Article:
The opinion of the court was delivered by: Michael J. Seng United States Magistrate Judge
ORDER DENYING PLAINTIFF'S MOTION TO DISQUALIFY MAGISTRATE JUDGE (ECF No. 13)
Plaintiff Richard Cruz is a state prisoner proceeding pro se in this civil rights action pursuant to 42 U.S.C. § 1983. On July 9, 2012, Plaintiff filed a motion requesting recusal of the Magistrate Judge assigned to this case. (ECF No.13.)
Plaintiff argues that in the initial screening order (ECF No. 5) the Court mischaracterized his claim and applied the applicable legal standards incorrectly. (ECF No. 13 at 1-3.) Thus, Plaintiff argues, the undersigned Magistrate Judge is prejudiced against all Eighth Amendment claims based on Valley Fever exposure. (Id. at 1.)
A judge must disqualify himself if "his impartiality might be reasonably questioned," 28 U.S.C. § 455(a), or if "he has a personal bias or prejudice concerning a party, or personal knowledge of disputed evidentiary facts concerning the proceeding," 28 U.S.C. § 455(b)(1). "[J]udicial rulings or information acquired by the court in its judicial capacity will rarely support recusal." United States v. Johnson, 610 F.3d 1138, 1147 (9th Cir. 2010) (citing Litkey v. United States, 510 U.S. 540, 555 (1994)).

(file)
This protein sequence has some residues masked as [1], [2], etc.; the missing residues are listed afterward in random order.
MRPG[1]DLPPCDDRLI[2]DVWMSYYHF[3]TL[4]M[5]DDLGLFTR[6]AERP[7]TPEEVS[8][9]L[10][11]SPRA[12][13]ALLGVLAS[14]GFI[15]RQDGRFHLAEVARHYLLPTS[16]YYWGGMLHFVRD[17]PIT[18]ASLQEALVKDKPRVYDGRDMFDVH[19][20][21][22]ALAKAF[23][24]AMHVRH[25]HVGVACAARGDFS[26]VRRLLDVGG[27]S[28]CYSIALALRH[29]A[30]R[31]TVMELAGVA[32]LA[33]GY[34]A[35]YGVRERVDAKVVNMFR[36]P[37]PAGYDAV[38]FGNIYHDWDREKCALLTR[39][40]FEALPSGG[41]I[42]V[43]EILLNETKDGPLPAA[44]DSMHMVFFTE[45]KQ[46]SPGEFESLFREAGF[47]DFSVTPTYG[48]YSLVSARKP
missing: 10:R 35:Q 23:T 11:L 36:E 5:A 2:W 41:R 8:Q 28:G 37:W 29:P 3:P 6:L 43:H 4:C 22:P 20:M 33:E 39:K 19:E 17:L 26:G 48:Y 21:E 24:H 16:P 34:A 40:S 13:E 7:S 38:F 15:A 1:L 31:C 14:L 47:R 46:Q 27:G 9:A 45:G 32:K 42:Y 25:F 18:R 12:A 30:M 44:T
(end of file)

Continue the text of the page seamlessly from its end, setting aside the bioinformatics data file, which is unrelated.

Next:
The objective test for determining whether recusal is required is whether a reasonable person with knowledge of all the facts would conclude that the judge's impartiality might reasonably be questioned. Johnson, 610 F.3d at 1147 (quotation marks and citation omitted); Pesnell v. Arsenault, 543 F.3d 1038, 1043 (9th Cir. 2008).
"Adverse findings do not equate to bias," Johnson, 610 F.3d at 1148. In this instance, Plaintiff simply disagrees with the Court's findings and its ruling against him. He has identified no other basis for suggesting bias or recusal.
Accordingly, Plaintiff's motion to disqualify the undersigned Magistrate Judge is DENIED.
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